Too Big to Fail Will Sail
June 28, 2013 6:54 PM   Subscribe

Today, Danish shipping line Maersk took delivery of the new World's Largest Ship from Korean shipbuilder Daewoo Shipbuilding & Marine Engineering. The M/V Mærsk Mc-Kinney Møller, a 165,000 metric ton container vessel, that is too big (particularly with her 48 foot loaded draft) to call on most North American ports, employs novel design and operating strategies to radically lower shipping costs. First in the new "Triple E" class of 20 similar ships on order by Maersk, the Mc-Kinney Møller will initially support container trade between Asian and European markets.
"The M/V Maersk’s principal achievements lie in benefits invisible to all but accountants, naval architects and environmental experts, but the cumulative results are outstanding. Triple-E vessels will travel 184 kilometres using 1 kWh of energy per ton of cargo, whereas a jumbo jet travels half a kilometre using the same amount of energy per ton.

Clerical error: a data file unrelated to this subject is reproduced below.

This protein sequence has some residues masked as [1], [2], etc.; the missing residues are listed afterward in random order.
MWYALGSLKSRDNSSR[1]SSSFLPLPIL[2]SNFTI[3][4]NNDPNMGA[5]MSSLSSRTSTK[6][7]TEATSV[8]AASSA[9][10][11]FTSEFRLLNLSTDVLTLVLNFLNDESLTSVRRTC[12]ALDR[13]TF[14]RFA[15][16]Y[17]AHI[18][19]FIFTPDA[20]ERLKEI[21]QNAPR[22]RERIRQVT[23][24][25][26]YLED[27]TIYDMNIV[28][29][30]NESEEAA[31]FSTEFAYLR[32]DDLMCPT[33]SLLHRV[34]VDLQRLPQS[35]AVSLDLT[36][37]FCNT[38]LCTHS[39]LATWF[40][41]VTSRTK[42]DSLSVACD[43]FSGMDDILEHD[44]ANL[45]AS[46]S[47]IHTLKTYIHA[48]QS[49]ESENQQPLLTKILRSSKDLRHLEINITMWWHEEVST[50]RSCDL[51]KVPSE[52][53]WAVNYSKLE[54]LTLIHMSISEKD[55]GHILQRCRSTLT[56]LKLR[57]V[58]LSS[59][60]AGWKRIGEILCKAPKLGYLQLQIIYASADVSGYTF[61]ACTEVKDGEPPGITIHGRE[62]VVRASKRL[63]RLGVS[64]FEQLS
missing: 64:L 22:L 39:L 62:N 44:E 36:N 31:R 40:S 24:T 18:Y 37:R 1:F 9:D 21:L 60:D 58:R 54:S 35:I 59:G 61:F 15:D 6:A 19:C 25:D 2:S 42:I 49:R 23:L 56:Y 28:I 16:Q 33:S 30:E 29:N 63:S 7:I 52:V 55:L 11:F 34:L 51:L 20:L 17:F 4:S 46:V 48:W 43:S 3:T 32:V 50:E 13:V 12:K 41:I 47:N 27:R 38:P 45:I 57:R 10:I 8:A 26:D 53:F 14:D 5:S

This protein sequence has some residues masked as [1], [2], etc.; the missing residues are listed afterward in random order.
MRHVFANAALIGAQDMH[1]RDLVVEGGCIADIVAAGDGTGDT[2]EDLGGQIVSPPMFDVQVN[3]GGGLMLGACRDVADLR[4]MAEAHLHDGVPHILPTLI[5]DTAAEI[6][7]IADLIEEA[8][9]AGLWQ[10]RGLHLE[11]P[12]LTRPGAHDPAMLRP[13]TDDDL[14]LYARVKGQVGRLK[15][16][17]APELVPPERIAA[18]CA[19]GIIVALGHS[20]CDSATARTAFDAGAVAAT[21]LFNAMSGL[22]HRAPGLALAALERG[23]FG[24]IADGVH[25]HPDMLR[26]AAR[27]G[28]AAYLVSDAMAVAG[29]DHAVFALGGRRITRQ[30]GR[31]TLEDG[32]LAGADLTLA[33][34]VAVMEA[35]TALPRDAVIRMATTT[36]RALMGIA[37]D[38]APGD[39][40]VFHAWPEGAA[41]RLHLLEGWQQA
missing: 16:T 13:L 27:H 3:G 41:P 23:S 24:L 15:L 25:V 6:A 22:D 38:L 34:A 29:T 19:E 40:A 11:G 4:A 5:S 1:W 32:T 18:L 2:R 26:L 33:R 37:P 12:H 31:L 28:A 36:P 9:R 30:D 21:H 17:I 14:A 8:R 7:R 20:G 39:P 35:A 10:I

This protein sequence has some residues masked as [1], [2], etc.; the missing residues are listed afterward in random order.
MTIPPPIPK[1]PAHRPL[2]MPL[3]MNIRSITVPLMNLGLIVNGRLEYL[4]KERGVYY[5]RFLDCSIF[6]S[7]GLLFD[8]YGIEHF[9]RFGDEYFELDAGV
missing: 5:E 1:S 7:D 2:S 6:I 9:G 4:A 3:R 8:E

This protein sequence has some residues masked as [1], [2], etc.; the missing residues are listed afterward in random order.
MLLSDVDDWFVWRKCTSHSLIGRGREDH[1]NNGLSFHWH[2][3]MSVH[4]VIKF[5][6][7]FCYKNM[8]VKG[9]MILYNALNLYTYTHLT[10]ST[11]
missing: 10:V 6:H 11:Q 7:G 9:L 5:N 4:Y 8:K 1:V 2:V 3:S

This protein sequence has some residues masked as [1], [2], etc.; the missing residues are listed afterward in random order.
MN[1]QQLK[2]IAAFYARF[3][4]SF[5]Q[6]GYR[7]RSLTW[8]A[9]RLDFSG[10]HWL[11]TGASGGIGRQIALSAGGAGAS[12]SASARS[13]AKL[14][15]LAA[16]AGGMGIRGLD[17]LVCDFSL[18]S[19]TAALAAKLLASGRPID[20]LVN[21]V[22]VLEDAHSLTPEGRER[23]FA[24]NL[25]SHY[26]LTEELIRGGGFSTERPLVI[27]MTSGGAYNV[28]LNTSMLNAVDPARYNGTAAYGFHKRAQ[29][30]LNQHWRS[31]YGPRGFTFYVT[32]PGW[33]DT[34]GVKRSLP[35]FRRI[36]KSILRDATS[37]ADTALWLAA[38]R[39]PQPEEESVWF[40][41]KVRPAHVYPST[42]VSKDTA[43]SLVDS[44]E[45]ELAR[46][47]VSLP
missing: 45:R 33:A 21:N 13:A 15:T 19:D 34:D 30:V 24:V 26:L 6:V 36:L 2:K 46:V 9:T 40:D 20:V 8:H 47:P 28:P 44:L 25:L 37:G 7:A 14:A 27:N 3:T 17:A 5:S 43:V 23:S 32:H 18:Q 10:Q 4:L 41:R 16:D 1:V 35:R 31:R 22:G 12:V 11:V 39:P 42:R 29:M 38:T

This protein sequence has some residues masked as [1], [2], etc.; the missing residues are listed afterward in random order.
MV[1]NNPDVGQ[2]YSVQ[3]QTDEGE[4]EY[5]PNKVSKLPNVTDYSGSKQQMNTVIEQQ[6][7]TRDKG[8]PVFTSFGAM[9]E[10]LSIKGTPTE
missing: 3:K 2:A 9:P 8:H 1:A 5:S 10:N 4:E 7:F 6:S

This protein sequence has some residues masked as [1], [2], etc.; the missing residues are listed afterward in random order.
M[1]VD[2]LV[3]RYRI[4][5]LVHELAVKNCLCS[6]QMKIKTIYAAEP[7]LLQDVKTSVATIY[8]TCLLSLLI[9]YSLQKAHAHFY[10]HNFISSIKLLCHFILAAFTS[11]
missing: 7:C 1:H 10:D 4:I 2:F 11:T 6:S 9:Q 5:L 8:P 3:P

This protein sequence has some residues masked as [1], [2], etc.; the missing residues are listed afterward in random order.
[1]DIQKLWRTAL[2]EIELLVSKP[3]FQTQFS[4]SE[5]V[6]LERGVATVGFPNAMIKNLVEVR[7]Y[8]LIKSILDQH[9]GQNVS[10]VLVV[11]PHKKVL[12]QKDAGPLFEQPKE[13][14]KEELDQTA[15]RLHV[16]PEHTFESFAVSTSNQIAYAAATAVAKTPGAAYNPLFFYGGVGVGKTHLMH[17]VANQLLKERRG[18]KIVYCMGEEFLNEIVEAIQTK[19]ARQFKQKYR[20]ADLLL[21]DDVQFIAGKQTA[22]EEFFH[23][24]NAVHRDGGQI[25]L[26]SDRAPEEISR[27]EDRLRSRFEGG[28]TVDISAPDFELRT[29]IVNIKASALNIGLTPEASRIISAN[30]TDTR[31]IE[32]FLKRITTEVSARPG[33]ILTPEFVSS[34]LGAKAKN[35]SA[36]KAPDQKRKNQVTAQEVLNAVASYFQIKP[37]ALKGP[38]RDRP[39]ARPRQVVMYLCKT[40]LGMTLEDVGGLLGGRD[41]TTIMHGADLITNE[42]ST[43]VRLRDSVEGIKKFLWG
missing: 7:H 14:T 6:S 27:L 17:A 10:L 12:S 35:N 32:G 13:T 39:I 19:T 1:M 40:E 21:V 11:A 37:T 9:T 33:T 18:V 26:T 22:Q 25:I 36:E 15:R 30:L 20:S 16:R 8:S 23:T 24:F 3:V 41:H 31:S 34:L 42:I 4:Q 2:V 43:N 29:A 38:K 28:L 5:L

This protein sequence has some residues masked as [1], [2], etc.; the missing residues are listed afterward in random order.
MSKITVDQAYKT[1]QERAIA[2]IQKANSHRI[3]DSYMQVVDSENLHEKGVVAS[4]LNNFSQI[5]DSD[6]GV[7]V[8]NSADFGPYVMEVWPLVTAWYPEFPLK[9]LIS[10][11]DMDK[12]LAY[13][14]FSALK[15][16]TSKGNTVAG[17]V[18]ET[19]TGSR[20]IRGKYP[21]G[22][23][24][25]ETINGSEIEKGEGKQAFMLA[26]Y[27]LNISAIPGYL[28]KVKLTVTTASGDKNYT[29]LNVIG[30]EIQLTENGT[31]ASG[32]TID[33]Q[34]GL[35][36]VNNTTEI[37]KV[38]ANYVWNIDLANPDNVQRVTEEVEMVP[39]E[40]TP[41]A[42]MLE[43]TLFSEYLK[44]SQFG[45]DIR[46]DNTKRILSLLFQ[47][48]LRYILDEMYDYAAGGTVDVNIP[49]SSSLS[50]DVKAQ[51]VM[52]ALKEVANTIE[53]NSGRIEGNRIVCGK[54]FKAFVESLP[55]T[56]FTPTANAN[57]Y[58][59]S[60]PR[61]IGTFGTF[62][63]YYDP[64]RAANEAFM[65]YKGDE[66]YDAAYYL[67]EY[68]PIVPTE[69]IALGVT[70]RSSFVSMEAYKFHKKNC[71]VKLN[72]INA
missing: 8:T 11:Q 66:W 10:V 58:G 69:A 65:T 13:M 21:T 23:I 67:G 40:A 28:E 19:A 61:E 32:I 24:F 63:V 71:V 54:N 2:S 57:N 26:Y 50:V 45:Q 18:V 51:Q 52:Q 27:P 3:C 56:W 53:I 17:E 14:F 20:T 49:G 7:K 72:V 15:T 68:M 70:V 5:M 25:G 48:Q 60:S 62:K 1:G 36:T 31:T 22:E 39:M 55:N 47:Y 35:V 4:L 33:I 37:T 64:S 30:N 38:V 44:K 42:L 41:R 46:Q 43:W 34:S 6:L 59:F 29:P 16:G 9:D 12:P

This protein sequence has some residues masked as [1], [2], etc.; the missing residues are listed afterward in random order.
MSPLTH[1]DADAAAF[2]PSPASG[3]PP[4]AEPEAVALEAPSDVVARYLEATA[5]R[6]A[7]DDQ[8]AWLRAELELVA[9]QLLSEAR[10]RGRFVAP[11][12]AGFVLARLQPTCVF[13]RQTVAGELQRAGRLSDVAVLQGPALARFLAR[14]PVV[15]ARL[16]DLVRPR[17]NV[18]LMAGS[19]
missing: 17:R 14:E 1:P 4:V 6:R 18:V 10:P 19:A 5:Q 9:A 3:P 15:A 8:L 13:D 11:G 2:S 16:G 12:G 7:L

The savings are the result of a unique hull design, an energy-efficient engine, a waste heat recovery system, which uses exhaust gas to produce extra energy to help propel the ship, and a vast economy of scale. Combined, these factors denote that the Triple-E will emit 20 percent less CO2 (per container moved) compared to the Emma Maersk and 50% less than the industry average on the Asia-Europe trade lane."
The big ship will also, by design and intent in an era of expensive fuel and likely European regulatory caps on CO2 emissions for ships, be a slightly slower ship than previous bulk container carriers, with a top speed of just 23 knots, and a usual cruising speed of 21 knots.
posted by paulsc (67 comments total) 21 users marked this as a favorite

 
I still don't really understand why these ships aren't using some sort of nuclear propulsion.

I mean I get the realities of securing such systems, but it would seem to be the most rational and cost effective propulsion system for large ships as evidenced by the US militaries extensive use of the technology.